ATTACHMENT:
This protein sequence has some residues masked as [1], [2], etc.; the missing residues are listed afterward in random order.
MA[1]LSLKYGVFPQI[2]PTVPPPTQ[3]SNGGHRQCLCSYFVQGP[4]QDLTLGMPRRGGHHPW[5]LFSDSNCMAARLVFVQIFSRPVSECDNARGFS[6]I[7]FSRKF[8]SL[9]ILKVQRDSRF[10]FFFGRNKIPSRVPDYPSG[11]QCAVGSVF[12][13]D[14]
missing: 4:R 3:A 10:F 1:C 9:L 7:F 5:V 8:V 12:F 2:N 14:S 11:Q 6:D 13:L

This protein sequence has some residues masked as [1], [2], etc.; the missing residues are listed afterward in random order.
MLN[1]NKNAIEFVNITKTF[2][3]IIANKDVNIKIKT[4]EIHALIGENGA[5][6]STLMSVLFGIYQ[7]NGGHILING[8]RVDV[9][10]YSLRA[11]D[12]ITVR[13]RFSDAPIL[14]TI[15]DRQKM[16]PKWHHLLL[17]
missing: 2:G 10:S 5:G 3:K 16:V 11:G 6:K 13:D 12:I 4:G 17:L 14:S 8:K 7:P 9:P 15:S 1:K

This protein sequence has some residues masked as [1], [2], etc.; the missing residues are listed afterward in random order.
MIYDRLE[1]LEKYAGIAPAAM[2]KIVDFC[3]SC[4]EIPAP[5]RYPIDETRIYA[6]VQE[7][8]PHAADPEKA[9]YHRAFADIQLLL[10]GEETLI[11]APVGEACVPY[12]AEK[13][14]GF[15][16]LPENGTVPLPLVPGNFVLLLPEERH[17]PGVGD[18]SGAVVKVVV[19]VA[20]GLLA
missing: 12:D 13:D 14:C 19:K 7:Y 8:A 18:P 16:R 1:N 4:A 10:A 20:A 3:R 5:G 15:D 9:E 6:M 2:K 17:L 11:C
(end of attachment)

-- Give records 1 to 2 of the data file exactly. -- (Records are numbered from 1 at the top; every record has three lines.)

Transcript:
This protein sequence has some residues masked as [1], [2], etc.; the missing residues are listed afterward in random order.
MA[1]LSLKYGVFPQI[2]PTVPPPTQ[3]SNGGHRQCLCSYFVQGP[4]QDLTLGMPRRGGHHPW[5]LFSDSNCMAARLVFVQIFSRPVSECDNARGFS[6]I[7]FSRKF[8]SL[9]ILKVQRDSRF[10]FFFGRNKIPSRVPDYPSG[11]QCAVGSVF[12][13]D[14]
missing: 4:R 3:A 10:F 1:C 9:L 7:F 5:V 8:V 12:F 2:N 14:S 11:Q 6:D 13:L

This protein sequence has some residues masked as [1], [2], etc.; the missing residues are listed afterward in random order.
MLN[1]NKNAIEFVNITKTF[2][3]IIANKDVNIKIKT[4]EIHALIGENGA[5][6]STLMSVLFGIYQ[7]NGGHILING[8]RVDV[9][10]YSLRA[11]D[12]ITVR[13]RFSDAPIL[14]TI[15]DRQKM[16]PKWHHLLL[17]
missing: 2:G 10:S 5:G 3:K 16:V 11:G 6:K 13:D 12:I 4:G 17:L 14:S 8:K 7:P 9:P 15:S 1:K